I just recently declined to referee a paper from a journal because the authors so infuriated me by the second paragraph that I decided I could not be objective. Thus, the reason for this blog article.
Another TRB paper evaluation season has come and gone. Some authors are delighted to have gotten into the Annual Meeting and the remainder are angry or disappointed or resigned to their fate.
I consider my role as a referee to be both an obligation and an opportunity. I rarely read a paper from top to bottom, except when refereeing. And, although I will decline a paper well outside my area of expertise, I can learn much from a paper that stretches the limits of my knowledge.
Since journals now often send each referee’s comments back to all referees, I have found that I am just about average in my requirements for publication. On rare occasions I am an outlier (favorable or unfavorable) but most of the time the eventual disposition of the paper is pretty much what I recommend.
I can spend between 2 hours (really clueless paper) and 2 days (really technical paper) on a single paper. Since I do maybe 20 papers each year from all journals, this is often a substantial time commitment and I want the authors to take me seriously, especially when a concerted response to my comments might save a marginal paper. Not so long ago I was the only positive referee on a TRB submission that had some serious issues. However, I required a somewhat different statement of purpose and a much revised set of conclusions that could be properly supported by their analysis – nothing particularly difficult. The authors sent back a long argument as to why they were standing pat on their conclusions. I pulled my support and the paper was rejected.
I cannot tell an author in our field how to write a good paper, but I can tell this same author how to avoid some bad referee reports.
I always look for tension in the purpose of the paper. Research, by nature, is an attempt to push the boundaries of the state-of-the-art or fix certain current practices that are performing badly. Both of these situations require that we leave our comfort zone.
I always look for a comparison to something that has already been accepted as best. I will sometimes be satisfied by a comparison to conventional practice even if it is not the best, but a well-structured comparison is essential.
I am skeptical of anything tested on a toy network or otherwise hypothetical urban form. I have been to Sioux Falls and the “Sioux Falls” network is not Sioux Falls.
An author will definitely put me into a bad mood if the implementation of his/her research requires us to abandon accepted good practice. Articles proposing faster algorithms that can only work by throwing away 30 years of progress will usually get a negative review from me, regardless of the merits of the algorithm itself.
Simulation is not research. Simulation is planning. It is OK to propose new, well-founded, simulation techniques to improve the planning process, in which case the paper may be valuable, but it is not OK to assert that results of simulations are facts.
And stated preference (SP) is simulation. We can use SP to improve planning, but SP studies should never be accepted as fact unless verified by ground (RP, or otherwise) data. There is one particular coefficient, which I have seen used in planning studies, that has been derived from multiple SP studies and has never been verified by a revealed preference study. Scary.
A single case study does not establish a predictable trend. Case studies are some of the most accessible papers, but authors will often over-reach by concluding that their case study is representative.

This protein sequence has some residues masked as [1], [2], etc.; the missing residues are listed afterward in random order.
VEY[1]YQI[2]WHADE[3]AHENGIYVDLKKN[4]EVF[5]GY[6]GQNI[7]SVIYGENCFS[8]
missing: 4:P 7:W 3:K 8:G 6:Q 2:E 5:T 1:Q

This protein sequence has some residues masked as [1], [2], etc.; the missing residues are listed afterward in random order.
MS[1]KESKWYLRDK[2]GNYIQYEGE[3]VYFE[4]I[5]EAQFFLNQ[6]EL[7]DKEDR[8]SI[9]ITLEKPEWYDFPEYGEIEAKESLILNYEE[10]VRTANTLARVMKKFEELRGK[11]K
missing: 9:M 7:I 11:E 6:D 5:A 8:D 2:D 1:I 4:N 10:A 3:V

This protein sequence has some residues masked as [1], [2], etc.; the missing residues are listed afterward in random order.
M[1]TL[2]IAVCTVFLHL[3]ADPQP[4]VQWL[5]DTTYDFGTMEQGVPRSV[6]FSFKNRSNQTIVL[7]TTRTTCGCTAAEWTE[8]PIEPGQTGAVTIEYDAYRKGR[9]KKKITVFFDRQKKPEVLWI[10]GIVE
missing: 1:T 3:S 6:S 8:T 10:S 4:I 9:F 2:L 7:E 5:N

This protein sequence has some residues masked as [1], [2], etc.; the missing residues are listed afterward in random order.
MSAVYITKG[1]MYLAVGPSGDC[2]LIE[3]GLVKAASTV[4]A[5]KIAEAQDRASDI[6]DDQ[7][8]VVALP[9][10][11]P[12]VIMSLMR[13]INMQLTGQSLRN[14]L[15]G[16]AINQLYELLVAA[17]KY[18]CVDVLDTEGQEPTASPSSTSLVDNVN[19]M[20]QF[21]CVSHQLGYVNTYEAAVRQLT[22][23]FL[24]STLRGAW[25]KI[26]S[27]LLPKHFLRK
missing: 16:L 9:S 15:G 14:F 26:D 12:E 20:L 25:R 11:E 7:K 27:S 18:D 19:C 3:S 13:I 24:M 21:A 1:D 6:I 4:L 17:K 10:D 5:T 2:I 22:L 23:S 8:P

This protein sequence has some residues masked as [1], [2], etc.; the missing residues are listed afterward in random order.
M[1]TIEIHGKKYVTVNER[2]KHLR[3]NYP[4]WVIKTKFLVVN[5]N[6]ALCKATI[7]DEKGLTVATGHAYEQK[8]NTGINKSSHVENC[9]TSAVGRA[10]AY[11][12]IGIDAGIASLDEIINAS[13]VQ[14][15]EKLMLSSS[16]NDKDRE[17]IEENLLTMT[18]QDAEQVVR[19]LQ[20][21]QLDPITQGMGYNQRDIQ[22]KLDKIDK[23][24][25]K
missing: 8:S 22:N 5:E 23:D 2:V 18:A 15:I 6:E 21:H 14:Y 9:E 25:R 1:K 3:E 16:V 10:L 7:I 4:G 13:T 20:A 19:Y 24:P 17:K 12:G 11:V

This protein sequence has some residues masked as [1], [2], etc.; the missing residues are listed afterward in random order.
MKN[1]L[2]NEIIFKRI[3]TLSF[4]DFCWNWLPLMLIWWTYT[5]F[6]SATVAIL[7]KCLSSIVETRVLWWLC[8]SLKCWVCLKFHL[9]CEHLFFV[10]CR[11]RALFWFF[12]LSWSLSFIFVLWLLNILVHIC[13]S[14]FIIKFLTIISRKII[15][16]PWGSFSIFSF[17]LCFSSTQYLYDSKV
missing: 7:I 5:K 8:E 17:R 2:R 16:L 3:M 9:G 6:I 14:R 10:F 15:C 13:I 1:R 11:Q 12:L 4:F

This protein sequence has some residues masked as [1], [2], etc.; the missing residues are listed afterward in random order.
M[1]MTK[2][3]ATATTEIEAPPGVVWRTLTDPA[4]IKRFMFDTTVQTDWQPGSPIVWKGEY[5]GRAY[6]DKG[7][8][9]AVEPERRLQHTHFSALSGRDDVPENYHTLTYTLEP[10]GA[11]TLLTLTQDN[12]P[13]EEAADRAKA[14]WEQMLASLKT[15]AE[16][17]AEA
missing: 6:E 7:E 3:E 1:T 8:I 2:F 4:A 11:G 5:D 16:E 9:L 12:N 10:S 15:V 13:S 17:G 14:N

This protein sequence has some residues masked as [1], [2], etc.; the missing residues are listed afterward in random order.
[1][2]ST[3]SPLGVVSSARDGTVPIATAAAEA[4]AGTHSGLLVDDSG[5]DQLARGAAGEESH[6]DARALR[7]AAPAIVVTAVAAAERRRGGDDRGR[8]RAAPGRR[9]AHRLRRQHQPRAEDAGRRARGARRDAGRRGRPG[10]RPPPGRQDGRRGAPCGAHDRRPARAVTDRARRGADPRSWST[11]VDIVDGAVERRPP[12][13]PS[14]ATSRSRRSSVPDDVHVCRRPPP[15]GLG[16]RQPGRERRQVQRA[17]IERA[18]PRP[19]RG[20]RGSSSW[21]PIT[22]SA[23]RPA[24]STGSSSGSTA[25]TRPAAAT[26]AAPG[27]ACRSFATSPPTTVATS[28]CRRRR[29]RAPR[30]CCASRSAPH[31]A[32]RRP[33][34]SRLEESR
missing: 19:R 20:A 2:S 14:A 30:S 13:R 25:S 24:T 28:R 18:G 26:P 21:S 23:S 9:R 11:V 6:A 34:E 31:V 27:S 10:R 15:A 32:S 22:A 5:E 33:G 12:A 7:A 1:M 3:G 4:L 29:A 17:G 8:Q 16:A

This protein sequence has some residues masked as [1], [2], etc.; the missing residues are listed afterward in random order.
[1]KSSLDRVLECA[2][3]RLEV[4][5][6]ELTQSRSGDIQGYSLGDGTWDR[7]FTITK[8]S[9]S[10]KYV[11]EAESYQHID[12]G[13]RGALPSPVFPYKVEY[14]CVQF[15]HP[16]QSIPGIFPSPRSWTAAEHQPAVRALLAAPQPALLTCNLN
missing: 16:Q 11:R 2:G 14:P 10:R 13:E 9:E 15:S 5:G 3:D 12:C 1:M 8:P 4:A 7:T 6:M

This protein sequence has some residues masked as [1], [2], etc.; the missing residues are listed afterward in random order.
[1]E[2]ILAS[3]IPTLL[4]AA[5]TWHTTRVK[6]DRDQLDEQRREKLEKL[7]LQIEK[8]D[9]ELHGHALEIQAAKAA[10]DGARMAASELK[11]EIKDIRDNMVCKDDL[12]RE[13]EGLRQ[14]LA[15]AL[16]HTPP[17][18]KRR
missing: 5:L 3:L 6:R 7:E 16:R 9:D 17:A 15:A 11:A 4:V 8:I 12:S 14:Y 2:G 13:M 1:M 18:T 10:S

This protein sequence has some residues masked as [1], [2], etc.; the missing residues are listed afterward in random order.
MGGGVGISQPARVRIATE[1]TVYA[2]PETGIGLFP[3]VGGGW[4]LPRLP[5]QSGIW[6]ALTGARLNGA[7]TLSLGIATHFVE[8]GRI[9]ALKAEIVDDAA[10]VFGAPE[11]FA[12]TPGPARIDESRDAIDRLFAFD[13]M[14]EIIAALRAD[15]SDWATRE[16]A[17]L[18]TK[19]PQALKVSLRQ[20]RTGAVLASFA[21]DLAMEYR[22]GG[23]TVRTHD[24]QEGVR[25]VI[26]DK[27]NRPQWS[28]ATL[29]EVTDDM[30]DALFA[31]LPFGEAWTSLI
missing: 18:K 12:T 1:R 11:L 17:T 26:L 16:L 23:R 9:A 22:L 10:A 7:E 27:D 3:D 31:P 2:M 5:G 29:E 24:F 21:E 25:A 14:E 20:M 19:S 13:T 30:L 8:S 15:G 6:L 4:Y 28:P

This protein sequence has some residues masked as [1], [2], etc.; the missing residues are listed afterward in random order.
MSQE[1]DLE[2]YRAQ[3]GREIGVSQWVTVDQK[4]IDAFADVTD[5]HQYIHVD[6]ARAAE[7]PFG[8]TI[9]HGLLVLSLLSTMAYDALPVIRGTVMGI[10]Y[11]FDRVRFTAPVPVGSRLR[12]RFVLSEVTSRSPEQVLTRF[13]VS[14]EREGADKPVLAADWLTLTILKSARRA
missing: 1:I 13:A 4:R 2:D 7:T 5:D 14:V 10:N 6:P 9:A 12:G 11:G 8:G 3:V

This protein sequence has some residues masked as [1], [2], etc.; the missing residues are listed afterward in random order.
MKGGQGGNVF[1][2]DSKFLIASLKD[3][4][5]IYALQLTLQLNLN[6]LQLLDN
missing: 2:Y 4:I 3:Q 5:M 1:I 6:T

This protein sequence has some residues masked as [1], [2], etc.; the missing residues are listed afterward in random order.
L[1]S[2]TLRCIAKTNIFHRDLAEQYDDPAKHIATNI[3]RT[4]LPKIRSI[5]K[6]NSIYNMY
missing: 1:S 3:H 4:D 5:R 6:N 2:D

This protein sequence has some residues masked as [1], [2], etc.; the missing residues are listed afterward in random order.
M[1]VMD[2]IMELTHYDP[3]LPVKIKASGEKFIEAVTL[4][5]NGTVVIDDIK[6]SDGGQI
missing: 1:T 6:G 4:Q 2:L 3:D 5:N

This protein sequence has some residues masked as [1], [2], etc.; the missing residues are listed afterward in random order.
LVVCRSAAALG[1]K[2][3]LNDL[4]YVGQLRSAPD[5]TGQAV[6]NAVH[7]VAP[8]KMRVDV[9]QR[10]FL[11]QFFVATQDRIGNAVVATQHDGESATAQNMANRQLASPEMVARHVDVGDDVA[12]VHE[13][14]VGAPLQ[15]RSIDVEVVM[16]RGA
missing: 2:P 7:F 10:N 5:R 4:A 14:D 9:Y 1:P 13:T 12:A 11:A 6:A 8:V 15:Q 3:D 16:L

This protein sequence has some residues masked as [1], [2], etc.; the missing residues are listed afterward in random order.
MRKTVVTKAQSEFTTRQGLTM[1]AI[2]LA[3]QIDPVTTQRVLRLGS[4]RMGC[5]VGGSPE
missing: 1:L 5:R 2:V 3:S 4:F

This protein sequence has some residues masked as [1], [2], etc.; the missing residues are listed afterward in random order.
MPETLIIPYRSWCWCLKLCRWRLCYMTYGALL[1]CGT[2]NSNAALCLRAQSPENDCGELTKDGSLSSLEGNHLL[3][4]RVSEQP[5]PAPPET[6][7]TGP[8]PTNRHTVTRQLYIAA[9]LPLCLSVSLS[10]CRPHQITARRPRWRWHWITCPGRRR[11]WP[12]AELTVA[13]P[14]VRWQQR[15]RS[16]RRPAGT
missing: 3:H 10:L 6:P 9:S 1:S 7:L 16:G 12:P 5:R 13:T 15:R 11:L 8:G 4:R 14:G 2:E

I especially dislike articles that propose a policy change (which nobody would want to do anyway), and then propose a new algorithm to evaluate that policy change. I feel those authors are wasting a lot of their own time and the time of others in order to satisfy the sole purpose of adding a new line to their resume.
My expectations are not extreme. I don’t expect the authors to have read everything done on the subject, but I do expect cited papers to have been read and understood. If cited papers are ignored, my trust in the research is diminished. I am usually able to shrug off disappointment when I am not cited and I think I should have been.
I try to evaluate the research not the authors. Nonetheless, I do not tolerate sloppiness from people who should know better. My meanest comments are reserved for well-known personalities who are trying to pass-off schlock as something important.
On occasion I get a paper written by people who are not experts in travel forecasting but have a bright idea that they think would help us. These papers are often difficult to evaluate because there might be value in the bright idea once the rookie mistakes are overcome. These papers require me as the referee to make a difficult conceptual leap to determine whether the bright idea would still work when the travel forecasting aspects are suitably upgraded. It’s easy to get these judgment calls wrong.
Unfortunately, many of the motivations for submitting papers for publication are not altruistic: assistant professors need publications for tenure; merit criteria count publications; name recognition can lead to future job prospects and funding; et cetera. It seems that fewer and fewer papers are being submitted for the right reasons; that is, the research is exciting and we want to world to know about it. I hope I am wrong about this last observation.
The large number of papers that are being submitted, presented and published is causing a secondary problem. Assuming that our paper selection process is fair (and I think it mostly is), how do we cut through all the clutter and find those few nuggets that will truly help our field grow and prosper?
Alan Horowitz, Whitefish Bay, October 13, 2015